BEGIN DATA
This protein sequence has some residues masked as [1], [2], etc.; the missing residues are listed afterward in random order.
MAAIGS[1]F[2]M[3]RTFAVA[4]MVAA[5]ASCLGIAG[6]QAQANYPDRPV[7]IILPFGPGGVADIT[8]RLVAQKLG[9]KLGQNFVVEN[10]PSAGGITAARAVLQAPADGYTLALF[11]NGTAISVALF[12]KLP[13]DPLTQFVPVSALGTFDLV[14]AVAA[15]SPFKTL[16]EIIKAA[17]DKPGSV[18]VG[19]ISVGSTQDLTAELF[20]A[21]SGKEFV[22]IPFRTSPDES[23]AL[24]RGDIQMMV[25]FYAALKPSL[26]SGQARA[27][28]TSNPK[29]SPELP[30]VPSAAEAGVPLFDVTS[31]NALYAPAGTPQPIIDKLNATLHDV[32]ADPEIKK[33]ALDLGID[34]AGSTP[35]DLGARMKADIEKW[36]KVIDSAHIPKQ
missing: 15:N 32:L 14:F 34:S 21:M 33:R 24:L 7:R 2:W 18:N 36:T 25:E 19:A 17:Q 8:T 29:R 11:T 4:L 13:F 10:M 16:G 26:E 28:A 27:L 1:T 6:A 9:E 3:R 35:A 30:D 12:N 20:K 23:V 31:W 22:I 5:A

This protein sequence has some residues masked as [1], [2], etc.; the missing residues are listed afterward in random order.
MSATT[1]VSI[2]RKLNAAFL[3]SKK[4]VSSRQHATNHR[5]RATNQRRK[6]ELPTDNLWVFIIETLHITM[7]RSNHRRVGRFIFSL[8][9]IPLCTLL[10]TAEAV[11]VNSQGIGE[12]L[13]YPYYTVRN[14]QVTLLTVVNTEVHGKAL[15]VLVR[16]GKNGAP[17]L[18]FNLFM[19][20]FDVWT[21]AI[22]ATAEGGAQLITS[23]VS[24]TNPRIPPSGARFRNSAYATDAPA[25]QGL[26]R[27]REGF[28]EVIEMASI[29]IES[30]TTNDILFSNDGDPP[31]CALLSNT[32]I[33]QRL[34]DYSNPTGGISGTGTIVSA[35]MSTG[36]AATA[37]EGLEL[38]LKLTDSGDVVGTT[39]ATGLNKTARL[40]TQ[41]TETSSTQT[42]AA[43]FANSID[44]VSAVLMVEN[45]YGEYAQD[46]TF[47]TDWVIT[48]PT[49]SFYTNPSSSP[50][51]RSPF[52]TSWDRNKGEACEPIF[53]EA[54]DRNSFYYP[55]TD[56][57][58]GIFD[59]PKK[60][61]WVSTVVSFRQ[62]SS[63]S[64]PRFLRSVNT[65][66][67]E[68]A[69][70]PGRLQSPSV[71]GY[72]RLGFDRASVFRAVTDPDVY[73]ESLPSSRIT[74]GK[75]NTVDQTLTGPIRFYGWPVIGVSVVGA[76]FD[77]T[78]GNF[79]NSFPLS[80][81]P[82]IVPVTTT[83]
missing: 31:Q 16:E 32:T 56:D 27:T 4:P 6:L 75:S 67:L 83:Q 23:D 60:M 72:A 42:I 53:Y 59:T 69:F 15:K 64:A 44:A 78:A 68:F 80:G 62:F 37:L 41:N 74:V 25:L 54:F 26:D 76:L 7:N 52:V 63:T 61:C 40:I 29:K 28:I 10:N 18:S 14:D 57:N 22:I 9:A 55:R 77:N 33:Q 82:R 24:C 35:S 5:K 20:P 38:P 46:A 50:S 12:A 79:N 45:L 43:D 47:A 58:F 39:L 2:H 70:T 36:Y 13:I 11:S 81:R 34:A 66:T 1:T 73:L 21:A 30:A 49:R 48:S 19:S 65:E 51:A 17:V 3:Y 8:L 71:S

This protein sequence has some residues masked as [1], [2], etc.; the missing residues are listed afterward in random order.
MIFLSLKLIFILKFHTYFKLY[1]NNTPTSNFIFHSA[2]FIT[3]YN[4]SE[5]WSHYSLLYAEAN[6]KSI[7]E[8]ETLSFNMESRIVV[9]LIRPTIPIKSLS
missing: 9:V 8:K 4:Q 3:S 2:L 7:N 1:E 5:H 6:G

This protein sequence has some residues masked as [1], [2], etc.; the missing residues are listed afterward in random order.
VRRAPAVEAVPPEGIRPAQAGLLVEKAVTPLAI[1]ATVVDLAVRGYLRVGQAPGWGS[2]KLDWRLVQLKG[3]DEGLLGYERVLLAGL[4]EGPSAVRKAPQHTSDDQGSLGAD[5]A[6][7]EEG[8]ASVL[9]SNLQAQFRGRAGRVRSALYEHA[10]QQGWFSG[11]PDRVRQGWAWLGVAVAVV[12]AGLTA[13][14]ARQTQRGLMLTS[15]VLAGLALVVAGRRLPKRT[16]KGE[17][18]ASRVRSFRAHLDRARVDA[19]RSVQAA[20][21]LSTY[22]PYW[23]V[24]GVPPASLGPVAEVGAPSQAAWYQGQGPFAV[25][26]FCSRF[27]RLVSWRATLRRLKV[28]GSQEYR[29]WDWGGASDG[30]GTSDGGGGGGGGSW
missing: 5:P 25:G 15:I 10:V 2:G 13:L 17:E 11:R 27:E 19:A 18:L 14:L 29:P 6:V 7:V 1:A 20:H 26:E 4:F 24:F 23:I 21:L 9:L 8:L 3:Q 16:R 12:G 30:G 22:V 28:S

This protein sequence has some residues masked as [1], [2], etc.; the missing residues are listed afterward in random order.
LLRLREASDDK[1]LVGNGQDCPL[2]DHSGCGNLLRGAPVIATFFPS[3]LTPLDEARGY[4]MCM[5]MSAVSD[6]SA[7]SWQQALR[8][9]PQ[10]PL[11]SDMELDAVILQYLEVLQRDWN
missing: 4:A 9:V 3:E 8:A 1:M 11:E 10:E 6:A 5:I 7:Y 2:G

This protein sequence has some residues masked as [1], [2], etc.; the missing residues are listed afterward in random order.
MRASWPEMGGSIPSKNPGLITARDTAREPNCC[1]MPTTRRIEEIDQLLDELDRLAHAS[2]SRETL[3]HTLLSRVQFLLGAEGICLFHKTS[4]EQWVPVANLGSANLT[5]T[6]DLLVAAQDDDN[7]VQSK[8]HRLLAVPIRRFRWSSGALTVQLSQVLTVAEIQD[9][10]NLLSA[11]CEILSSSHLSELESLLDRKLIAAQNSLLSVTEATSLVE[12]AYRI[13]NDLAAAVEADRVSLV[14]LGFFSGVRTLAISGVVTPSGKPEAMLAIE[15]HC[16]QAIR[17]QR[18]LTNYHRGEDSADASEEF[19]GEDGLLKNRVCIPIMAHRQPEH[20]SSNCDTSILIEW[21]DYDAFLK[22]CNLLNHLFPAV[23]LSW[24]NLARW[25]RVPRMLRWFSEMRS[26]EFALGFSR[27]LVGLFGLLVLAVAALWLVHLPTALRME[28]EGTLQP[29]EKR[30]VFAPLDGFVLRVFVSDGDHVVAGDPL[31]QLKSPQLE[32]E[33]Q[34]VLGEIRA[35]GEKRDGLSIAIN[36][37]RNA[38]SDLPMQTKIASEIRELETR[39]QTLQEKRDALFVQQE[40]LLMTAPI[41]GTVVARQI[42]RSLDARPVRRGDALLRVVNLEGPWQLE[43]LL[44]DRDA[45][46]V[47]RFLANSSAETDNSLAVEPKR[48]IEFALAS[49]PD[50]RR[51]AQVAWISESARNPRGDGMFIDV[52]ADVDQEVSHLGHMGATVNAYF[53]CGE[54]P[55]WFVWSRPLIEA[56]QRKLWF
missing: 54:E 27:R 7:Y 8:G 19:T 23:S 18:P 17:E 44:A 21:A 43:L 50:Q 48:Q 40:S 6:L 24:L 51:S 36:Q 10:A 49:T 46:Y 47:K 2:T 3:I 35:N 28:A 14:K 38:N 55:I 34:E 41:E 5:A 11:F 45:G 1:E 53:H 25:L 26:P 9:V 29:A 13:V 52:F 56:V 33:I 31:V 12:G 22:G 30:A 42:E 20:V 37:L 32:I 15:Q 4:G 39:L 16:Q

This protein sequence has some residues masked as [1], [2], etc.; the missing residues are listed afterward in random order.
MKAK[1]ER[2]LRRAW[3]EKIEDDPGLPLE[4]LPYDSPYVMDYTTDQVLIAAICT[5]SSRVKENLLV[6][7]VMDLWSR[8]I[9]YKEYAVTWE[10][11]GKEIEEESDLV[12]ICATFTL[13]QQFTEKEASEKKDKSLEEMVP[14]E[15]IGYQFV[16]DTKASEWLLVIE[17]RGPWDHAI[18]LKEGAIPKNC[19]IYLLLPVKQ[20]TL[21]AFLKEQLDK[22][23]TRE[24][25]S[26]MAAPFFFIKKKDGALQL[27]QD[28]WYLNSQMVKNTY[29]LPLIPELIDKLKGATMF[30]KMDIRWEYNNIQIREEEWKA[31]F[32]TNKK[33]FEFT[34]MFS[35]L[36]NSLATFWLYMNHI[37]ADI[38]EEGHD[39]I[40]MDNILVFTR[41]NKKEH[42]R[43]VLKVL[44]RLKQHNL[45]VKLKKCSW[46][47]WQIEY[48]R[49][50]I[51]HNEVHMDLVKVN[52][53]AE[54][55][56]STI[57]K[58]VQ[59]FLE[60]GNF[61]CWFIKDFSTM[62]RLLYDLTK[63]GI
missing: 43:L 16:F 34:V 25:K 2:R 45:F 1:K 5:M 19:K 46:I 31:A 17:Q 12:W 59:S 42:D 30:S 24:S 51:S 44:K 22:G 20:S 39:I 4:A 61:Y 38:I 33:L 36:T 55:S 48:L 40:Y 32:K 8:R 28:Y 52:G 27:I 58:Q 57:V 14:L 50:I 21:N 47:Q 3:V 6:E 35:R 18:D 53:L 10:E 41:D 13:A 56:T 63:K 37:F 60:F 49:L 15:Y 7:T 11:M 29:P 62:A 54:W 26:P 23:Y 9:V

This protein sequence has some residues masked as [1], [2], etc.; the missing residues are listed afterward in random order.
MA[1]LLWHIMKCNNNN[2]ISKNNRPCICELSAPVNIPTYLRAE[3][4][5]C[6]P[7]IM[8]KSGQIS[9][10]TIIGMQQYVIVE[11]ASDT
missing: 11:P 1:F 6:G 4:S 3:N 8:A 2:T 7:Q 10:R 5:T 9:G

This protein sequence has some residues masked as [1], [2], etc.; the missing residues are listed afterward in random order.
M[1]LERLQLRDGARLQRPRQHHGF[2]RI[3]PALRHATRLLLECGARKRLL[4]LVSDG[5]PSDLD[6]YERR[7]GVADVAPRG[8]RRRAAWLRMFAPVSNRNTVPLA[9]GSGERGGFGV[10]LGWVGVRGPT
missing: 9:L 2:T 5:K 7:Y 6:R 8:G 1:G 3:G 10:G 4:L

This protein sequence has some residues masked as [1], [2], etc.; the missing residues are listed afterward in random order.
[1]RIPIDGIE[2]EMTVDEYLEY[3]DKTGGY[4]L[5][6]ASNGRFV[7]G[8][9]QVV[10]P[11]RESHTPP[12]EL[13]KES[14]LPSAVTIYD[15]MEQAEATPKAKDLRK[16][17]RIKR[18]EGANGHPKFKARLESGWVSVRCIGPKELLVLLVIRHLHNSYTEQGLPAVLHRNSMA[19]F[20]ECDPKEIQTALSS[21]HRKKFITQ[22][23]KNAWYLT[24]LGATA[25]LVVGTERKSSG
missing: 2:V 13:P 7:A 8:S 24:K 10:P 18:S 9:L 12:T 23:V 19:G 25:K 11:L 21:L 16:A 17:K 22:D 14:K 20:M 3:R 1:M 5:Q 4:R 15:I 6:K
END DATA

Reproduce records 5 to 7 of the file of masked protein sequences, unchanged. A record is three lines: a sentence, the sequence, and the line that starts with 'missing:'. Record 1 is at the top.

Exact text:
This protein sequence has some residues masked as [1], [2], etc.; the missing residues are listed afterward in random order.
LLRLREASDDK[1]LVGNGQDCPL[2]DHSGCGNLLRGAPVIATFFPS[3]LTPLDEARGY[4]MCM[5]MSAVSD[6]SA[7]SWQQALR[8][9]PQ[10]PL[11]SDMELDAVILQYLEVLQRDWN
missing: 4:A 9:V 3:E 8:A 1:M 11:E 10:E 6:A 5:I 7:Y 2:G

This protein sequence has some residues masked as [1], [2], etc.; the missing residues are listed afterward in random order.
MRASWPEMGGSIPSKNPGLITARDTAREPNCC[1]MPTTRRIEEIDQLLDELDRLAHAS[2]SRETL[3]HTLLSRVQFLLGAEGICLFHKTS[4]EQWVPVANLGSANLT[5]T[6]DLLVAAQDDDN[7]VQSK[8]HRLLAVPIRRFRWSSGALTVQLSQVLTVAEIQD[9][10]NLLSA[11]CEILSSSHLSELESLLDRKLIAAQNSLLSVTEATSLVE[12]AYRI[13]NDLAAAVEADRVSLV[14]LGFFSGVRTLAISGVVTPSGKPEAMLAIE[15]HC[16]QAIR[17]QR[18]LTNYHRGEDSADASEEF[19]GEDGLLKNRVCIPIMAHRQPEH[20]SSNCDTSILIEW[21]DYDAFLK[22]CNLLNHLFPAV[23]LSW[24]NLARW[25]RVPRMLRWFSEMRS[26]EFALGFSR[27]LVGLFGLLVLAVAALWLVHLPTALRME[28]EGTLQP[29]EKR[30]VFAPLDGFVLRVFVSDGDHVVAGDPL[31]QLKSPQLE[32]E[33]Q[34]VLGEIRA[35]GEKRDGLSIAIN[36][37]RNA[38]SDLPMQTKIASEIRELETR[39]QTLQEKRDALFVQQE[40]LLMTAPI[41]GTVVARQI[42]RSLDARPVRRGDALLRVVNLEGPWQLE[43]LL[44]DRDA[45][46]V[47]RFLANSSAETDNSLAVEPKR[48]IEFALAS[49]PD[50]RR[51]AQVAWISESARNPRGDGMFIDV[52]ADVDQEVSHLGHMGATVNAYF[53]CGE[54]P[55]WFVWSRPLIEA[56]QRKLWF
missing: 54:E 27:R 7:Y 8:G 19:T 23:S 18:P 17:E 44:A 21:A 43:L 50:Q 48:Q 40:S 6:L 24:L 51:S 36:Q 10:A 49:T 46:Y 47:K 2:T 3:I 35:N 28:A 14:K 38:N 55:I 34:E 41:E 5:A 11:F 45:G 1:E 53:H 25:L 26:P 9:V 29:A 13:V 52:F 56:V 33:I 31:V 12:G 22:G 30:A 42:E 20:V 37:L 32:I 15:Q 4:G 39:L 16:Q

This protein sequence has some residues masked as [1], [2], etc.; the missing residues are listed afterward in random order.
MKAK[1]ER[2]LRRAW[3]EKIEDDPGLPLE[4]LPYDSPYVMDYTTDQVLIAAICT[5]SSRVKENLLV[6][7]VMDLWSR[8]I[9]YKEYAVTWE[10][11]GKEIEEESDLV[12]ICATFTL[13]QQFTEKEASEKKDKSLEEMVP[14]E[15]IGYQFV[16]DTKASEWLLVIE[17]RGPWDHAI[18]LKEGAIPKNC[19]IYLLLPVKQ[20]TL[21]AFLKEQLDK[22][23]TRE[24][25]S[26]MAAPFFFIKKKDGALQL[27]QD[28]WYLNSQMVKNTY[29]LPLIPELIDKLKGATMF[30]KMDIRWEYNNIQIREEEWKA[31]F[32]TNKK[33]FEFT[34]MFS[35]L[36]NSLATFWLYMNHI[37]ADI[38]EEGHD[39]I[40]MDNILVFTR[41]NKKEH[42]R[43]VLKVL[44]RLKQHNL[45]VKLKKCSW[46][47]WQIEY[48]R[49][50]I[51]HNEVHMDLVKVN[52][53]AE[54][55][56]STI[57]K[58]VQ[59]FLE[60]GNF[61]CWFIKDFSTM[62]RLLYDLTK[63]GI
missing: 43:L 16:F 34:V 25:K 2:R 45:F 1:K 5:M 19:K 46:I 31:A 17:Q 12:W 59:S 42:D 30:S 24:S 51:S 44:K 22:G 20:S 39:I 4:A 61:Y 38:I 33:L 36:T 55:S 48:L 40:Y 32:K 8:R 28:Y 52:G 27:I 58:Q 57:V 14:L 50:I 21:N 47:Q 3:V 6:E 35:R 18:D 53:L 10:E 41:D 13:A 56:T 63:K 37:F 60:F 49:L 15:Y 7:T 11:M 29:P 62:A 54:W 26:P 23:Y 9:V